Carly: Hahaha, well when it’s worded like that it doesn’t feel great! But in all honesty, I don’t mind. Screen graphics exist to support the story. Sometimes their only function is to add to the tone of the film. Other times, they are needed to deliver important information to the audience. As long as my work is visible long enough to perform its intended function, I am happy. I can indulge in the intricacies of the design and animation in the showreels.

Screen graphics for “The Fate of the Furious”. Courtesy of Carly Cerquone.

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September 5th, 2017

Looking beyond the edge – interview with Khairul “Keko” Ahmed

Continuing the ongoing series of interviews on fantasy user interfaces, it gives me great pleasure to welcome Khairul “Keko” Ahmed whose work spanned, so far, the worlds of video games, feature film and automotive interfaces. In this interview we talk about what goes into creating video game cinematic sequences, how it compares to working on hero and background screens in the feature world, designing with purpose and supporting the main story, creating design systems that span dozens of screens, and the challenges of car dashboard interfaces, from longer development times to making them informative and immersive. Khairul’s work in feature film was part of “Captain America: Civil War” and “Avengers: Age of Ultron”, and as we got through the topics, we dive deeper into his work on “Batman v Superman: Dawn of Justice”.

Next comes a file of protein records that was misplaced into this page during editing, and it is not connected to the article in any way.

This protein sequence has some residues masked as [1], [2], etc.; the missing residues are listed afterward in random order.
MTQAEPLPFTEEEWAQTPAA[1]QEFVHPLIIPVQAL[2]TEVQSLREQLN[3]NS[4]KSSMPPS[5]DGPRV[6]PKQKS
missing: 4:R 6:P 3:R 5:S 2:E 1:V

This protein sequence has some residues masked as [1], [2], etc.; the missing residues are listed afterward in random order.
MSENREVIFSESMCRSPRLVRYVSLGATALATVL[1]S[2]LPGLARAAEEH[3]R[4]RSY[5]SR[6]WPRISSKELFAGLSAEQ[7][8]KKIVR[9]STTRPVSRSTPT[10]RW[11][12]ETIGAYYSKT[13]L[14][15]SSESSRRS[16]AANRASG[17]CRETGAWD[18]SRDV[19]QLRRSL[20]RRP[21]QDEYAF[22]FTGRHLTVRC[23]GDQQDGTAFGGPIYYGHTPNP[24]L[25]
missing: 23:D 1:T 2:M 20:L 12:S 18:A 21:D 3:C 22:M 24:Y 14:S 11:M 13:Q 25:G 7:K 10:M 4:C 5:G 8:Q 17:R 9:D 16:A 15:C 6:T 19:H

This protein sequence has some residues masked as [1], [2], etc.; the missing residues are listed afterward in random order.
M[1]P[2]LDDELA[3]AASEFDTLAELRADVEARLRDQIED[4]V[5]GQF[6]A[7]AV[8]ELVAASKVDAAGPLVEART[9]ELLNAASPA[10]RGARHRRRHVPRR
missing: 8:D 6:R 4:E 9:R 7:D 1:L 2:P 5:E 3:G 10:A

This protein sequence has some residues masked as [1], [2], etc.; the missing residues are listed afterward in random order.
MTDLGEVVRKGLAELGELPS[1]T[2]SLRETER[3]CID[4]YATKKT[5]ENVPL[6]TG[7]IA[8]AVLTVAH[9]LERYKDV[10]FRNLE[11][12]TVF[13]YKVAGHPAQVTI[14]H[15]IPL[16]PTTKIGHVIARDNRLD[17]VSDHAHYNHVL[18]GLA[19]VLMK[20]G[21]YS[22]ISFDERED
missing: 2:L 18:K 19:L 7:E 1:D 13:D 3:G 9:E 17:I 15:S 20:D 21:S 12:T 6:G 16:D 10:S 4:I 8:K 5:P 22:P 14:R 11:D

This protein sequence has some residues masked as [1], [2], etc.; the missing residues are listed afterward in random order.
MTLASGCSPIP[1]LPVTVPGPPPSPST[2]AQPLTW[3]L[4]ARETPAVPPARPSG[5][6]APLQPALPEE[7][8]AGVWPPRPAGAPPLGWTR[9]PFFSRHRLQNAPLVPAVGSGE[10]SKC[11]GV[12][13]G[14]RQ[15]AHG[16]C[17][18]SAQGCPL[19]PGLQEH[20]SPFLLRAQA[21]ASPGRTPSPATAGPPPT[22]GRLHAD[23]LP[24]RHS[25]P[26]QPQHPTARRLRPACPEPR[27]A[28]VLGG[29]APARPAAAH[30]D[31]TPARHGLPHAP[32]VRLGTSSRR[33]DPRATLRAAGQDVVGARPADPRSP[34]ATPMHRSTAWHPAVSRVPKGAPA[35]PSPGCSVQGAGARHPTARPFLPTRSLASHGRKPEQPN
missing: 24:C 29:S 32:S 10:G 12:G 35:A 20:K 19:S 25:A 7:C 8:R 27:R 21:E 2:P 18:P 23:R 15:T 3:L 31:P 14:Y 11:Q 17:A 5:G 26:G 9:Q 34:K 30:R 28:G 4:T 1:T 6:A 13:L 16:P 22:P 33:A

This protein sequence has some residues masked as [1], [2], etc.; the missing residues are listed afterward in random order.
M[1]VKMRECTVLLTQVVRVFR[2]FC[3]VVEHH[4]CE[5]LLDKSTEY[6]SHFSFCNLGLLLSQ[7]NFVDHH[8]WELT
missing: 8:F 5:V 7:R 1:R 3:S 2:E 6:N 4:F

LexOS screen graphics on “Batman v Superman: Dawn of Justice”. Courtesy of Khairul Ahmed.

Kirill: Please tell us about yourself and your path so far.

Khairul (Keko): I am a designer, art director and photographer, gravitationally driven by the need to explore the unknown. I guess that’s what drove me to where I am today!

Believe it or not I was actually on the path of the sciences which I failed completely. Till this day I reflect on that as the best thing that could have happened to me, as this ignited my passion for the things I love doing now.

Within this moment I discovered “Data Flow”, a graphic design book on visualizing informational data, and fascinated by its contents I was lead onto studying traditional Graphic Design at the University of the Arts London. It’s known for its exceptional Graphic Design degree course, and I felt I was at the heart of pursuing my dreams.